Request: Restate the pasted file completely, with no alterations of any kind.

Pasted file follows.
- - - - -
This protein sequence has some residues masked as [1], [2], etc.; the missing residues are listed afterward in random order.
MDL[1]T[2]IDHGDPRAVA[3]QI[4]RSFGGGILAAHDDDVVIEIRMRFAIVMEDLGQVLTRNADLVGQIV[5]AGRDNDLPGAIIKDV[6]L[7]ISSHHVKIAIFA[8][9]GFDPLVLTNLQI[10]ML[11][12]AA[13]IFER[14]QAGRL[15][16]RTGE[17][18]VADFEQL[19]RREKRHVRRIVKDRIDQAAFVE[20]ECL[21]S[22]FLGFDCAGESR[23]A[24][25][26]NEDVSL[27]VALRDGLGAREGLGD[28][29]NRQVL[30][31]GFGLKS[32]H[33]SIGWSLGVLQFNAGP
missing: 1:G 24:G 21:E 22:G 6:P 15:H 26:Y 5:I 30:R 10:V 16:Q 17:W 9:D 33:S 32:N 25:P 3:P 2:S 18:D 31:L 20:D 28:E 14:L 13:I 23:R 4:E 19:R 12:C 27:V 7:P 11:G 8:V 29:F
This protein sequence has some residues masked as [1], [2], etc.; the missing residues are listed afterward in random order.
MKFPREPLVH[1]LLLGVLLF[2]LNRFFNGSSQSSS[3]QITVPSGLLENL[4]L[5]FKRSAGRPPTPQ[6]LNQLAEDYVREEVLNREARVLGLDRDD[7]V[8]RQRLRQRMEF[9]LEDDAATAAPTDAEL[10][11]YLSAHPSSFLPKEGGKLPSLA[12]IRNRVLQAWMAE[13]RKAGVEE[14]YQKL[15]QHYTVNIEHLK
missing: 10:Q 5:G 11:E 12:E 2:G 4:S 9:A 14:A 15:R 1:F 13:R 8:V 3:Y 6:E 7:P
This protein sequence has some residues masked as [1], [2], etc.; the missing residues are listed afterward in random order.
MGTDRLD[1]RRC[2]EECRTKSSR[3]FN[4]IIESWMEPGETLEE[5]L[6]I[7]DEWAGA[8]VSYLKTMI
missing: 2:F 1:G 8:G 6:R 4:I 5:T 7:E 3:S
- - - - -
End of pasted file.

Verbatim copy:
This protein sequence has some residues masked as [1], [2], etc.; the missing residues are listed afterward in random order.
MDL[1]T[2]IDHGDPRAVA[3]QI[4]RSFGGGILAAHDDDVVIEIRMRFAIVMEDLGQVLTRNADLVGQIV[5]AGRDNDLPGAIIKDV[6]L[7]ISSHHVKIAIFA[8][9]GFDPLVLTNLQI[10]ML[11][12]AA[13]IFER[14]QAGRL[15][16]RTGE[17][18]VADFEQL[19]RREKRHVRRIVKDRIDQAAFVE[20]ECL[21]S[22]FLGFDCAGESR[23]A[24][25][26]NEDVSL[27]VALRDGLGAREGLGD[28][29]NRQVL[30][31]GFGLKS[32]H[33]SIGWSLGVLQFNAGP
missing: 1:G 24:G 21:E 22:G 6:P 15:H 26:Y 5:I 30:R 10:V 16:Q 17:W 9:D 33:S 32:N 25:P 3:P 2:S 18:D 31:L 20:D 28:E 14:L 13:I 23:R 4:E 19:R 12:C 27:V 7:P 11:G 8:V 29:F
This protein sequence has some residues masked as [1], [2], etc.; the missing residues are listed afterward in random order.
MKFPREPLVH[1]LLLGVLLF[2]LNRFFNGSSQSSS[3]QITVPSGLLENL[4]L[5]FKRSAGRPPTPQ[6]LNQLAEDYVREEVLNREARVLGLDRDD[7]V[8]RQRLRQRMEF[9]LEDDAATAAPTDAEL[10][11]YLSAHPSSFLPKEGGKLPSLA[12]IRNRVLQAWMAE[13]RKAGVEE[14]YQKL[15]QHYTVNIEHLK
missing: 10:Q 5:G 11:E 12:E 2:G 4:S 9:A 14:A 15:R 1:F 13:R 8:V 3:Y 6:E 7:P
This protein sequence has some residues masked as [1], [2], etc.; the missing residues are listed afterward in random order.
MGTDRLD[1]RRC[2]EECRTKSSR[3]FN[4]IIESWMEPGETLEE[5]L[6]I[7]DEWAGA[8]VSYLKTMI
missing: 2:F 1:G 8:G 6:R 4:I 5:T 7:E 3:S